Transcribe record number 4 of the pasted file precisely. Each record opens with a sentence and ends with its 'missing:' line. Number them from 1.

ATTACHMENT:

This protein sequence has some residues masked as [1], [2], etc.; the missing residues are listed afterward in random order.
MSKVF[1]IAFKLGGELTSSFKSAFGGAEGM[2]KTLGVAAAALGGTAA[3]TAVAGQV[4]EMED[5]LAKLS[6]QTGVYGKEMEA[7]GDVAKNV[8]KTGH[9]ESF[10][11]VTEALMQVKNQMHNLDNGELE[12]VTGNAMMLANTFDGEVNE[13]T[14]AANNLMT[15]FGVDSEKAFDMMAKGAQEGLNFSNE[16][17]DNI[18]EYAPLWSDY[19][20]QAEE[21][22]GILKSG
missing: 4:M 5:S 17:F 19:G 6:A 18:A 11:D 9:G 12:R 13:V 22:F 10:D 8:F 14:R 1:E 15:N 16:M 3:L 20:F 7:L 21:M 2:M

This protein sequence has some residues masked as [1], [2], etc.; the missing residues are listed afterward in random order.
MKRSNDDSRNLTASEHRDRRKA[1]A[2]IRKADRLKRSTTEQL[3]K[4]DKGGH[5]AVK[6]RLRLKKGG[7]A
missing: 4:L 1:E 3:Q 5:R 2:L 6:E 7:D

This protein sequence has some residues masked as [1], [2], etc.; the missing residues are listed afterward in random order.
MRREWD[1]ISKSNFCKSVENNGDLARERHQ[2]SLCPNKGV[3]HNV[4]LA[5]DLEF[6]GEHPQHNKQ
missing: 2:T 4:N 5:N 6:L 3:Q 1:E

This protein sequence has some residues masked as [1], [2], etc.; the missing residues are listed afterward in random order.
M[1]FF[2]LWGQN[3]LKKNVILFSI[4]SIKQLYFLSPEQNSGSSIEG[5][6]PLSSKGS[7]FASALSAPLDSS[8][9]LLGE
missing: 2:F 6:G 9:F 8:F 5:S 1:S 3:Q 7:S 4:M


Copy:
This protein sequence has some residues masked as [1], [2], etc.; the missing residues are listed afterward in random order.
M[1]FF[2]LWGQN[3]LKKNVILFSI[4]SIKQLYFLSPEQNSGSSIEG[5][6]PLSSKGS[7]FASALSAPLDSS[8][9]LLGE
missing: 2:F 6:G 9:F 8:F 5:S 1:S 3:Q 7:S 4:M